“I am not worried,” I said. “I am not worried about anything anymore.”

And when I said this, I saw her relax just a bit, though she was trying to maintain that same cool distance she had offered up when I first arrived. She stood and walked to the window, all the time cradling the child.

“What is her name?” I asked.

“Caroline,” she said, still looking out the window.

“It’s a beautiful name.”

“I call her Carrie.”

“And that is beautiful too,” I said.

Now she sat down across from me, but she did not meet my eyes. She focused on the child, but did so in such a way that I knew the child was a pretense for not looking my way.

“I did not think you would come back,” she said. “Don’t nobody ever come back here. I heard Corrine Quinn had gotten ahold of you. Somebody said you was up in the mountains somewhere. In the salt mines, they said.”

“And who is ‘they’?” I asked, laughing quietly.

“That ain’t funny,” she said. “I was worried for you, Hiram. I am telling you, I was terribly scared.”

“Well, I wasn’t nowhere near no mines. It’s true I was in the mountains,” I said. “Up at Bryceton. But wasn’t no mines. Wasn’t half-bad, in fact. Quite beautiful up there. You should go sometime.”

And now Sophia laughed herself and said, “And you come back a joker, huh?”

“Gotta laugh, Sophia,” I said. “I have learned that you gotta laugh in this life.”

“Yeah, you do,” she said. “Though I find it harder every day. Need to think of good things and better times. Do you know I talk about you, Hi?”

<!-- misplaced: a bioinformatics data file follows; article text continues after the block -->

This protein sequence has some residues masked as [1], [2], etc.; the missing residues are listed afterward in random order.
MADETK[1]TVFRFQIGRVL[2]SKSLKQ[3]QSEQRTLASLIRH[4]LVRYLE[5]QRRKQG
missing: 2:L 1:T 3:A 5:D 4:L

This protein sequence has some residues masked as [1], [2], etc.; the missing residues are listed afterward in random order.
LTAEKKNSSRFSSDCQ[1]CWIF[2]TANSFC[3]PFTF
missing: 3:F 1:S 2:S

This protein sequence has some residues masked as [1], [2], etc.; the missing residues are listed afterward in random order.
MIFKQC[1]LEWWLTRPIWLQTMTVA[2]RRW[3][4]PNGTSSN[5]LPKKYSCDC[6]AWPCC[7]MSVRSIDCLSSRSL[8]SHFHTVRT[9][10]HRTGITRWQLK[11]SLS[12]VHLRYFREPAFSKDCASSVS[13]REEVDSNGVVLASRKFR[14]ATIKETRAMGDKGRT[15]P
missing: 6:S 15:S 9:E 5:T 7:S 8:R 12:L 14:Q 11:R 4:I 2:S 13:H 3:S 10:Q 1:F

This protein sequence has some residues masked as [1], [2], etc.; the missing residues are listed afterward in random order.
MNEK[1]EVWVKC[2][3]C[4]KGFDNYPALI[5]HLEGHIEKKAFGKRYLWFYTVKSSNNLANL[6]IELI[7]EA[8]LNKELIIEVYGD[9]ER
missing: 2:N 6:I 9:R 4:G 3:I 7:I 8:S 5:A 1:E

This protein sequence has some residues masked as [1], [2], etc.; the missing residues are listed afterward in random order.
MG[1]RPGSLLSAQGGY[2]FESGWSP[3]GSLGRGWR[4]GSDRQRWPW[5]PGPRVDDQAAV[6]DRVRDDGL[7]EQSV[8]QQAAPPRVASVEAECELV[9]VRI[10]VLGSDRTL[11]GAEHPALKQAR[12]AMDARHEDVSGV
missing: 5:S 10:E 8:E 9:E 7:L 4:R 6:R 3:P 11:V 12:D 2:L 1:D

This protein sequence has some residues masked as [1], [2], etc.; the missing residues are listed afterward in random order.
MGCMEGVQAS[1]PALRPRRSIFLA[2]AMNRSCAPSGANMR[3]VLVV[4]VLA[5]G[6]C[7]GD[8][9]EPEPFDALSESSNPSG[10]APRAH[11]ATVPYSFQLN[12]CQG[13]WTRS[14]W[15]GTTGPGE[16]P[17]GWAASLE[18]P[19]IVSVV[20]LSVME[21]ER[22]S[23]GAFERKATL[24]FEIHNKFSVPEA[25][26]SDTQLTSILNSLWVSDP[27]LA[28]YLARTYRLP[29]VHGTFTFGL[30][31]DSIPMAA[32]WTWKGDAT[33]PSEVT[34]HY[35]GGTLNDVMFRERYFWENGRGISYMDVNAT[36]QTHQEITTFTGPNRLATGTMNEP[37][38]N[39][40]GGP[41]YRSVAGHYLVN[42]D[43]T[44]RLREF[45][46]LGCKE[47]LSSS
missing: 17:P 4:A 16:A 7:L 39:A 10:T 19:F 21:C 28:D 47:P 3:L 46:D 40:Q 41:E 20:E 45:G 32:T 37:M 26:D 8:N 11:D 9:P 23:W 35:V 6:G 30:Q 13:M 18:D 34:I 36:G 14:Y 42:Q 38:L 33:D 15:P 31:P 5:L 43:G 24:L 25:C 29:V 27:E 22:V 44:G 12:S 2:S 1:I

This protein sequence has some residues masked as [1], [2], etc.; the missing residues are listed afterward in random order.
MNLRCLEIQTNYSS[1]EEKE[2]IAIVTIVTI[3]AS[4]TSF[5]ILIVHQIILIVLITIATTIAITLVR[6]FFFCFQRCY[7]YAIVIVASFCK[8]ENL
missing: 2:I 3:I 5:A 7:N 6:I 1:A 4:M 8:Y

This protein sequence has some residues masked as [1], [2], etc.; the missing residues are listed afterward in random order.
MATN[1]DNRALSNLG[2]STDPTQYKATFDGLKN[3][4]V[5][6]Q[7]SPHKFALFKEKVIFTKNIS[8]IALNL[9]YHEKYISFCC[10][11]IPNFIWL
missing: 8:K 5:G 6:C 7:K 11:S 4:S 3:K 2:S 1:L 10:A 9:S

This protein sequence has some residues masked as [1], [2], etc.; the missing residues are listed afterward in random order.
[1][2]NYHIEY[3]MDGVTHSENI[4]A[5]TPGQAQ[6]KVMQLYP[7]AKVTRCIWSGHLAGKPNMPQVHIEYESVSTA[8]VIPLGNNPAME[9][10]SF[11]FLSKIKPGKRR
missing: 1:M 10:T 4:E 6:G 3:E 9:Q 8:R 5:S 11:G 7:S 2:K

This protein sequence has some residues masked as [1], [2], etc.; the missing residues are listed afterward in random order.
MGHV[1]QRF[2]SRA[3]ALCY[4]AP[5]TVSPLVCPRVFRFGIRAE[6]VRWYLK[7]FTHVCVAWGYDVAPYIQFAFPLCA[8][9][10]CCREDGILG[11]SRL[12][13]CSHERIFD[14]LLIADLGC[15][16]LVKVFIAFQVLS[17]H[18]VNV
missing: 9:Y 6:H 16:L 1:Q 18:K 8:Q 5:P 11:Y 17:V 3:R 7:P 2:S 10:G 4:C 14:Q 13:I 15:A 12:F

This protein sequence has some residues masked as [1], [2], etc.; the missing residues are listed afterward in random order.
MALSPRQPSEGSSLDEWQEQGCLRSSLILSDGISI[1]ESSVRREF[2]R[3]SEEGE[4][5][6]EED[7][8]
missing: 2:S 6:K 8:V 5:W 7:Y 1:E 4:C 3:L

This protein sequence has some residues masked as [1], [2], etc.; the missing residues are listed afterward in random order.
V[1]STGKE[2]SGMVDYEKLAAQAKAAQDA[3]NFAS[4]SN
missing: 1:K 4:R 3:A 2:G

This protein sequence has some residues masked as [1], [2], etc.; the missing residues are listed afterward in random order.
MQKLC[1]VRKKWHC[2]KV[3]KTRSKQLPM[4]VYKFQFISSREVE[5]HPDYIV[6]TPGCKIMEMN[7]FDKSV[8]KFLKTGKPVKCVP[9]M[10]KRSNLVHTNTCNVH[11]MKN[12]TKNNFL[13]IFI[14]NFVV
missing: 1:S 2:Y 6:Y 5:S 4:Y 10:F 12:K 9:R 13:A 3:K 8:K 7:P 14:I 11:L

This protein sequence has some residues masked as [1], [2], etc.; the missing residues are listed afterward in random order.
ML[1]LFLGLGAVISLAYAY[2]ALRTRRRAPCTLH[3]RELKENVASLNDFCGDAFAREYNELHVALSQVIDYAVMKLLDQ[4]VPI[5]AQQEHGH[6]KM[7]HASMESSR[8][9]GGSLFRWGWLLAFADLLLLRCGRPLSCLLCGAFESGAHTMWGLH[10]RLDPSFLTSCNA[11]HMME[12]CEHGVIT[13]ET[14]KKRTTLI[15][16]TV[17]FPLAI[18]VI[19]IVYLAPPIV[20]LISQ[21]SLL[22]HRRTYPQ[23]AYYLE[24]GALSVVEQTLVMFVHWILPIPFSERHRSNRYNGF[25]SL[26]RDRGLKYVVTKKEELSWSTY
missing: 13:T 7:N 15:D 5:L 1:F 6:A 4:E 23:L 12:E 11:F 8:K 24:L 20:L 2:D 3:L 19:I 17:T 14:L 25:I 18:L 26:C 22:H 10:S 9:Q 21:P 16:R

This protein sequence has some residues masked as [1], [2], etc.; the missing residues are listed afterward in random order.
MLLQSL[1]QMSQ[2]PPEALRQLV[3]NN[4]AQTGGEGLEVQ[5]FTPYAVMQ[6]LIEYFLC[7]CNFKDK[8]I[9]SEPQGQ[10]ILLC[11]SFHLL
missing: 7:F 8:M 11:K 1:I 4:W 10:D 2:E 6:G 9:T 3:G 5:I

“Talk about me to who?”

“To my Carrie. Tell her everything.”

“Huh,” I said. “Ain’t much else to talk about, it seem. Place so empty now.”

“Yeah,” said Sophia. “So many lost. So many gone. Natchez got ’em. Tuscaloosa. Cairo. Hauled ’em down into that big nothing. It get worse every day. Long Jerry from over at the MacEaster Place was by here only two weeks ago. I felt surely he was too old for them to take. He was here, right here, with a offering of yams, trout, and apples. Thena even came down. We fried it up and had a good supper together. Was just two weeks ago. And now he gone.

“It’s been so many, Hi. So many. I don’t know how they keeping this thing afloat. Was a girl named Milly come through here a few months back. Beautiful girl—which was her loss. She ain’t last but a week. Natchez. Fancy trade.”

“But you still here,” I said.

“Indeed, indeed,” she said. Now Caroline began to stir, wriggling in her mother’s arms, until she could turn her head and get a good solid look at me. And the child held me there with a stare of the deepest of intentions, regarding me in the way infants do when brought before someone unknown. I never knew what to do with that look. It discomfits me. But there was more because that look, and all its intense study, was the inheritance of her mother. Perhaps it was all the moments I had spent conjuring the face, recreating the particulars. And there was something else now, more math. Caroline had the same sun-drop eyes as her mother, but the color—an uncommon green-gray—came from somewhere else. I knew this because my own eyes were the same color, and the color was a Walker inheritance, given not only to me but to my uncle, Nathaniel.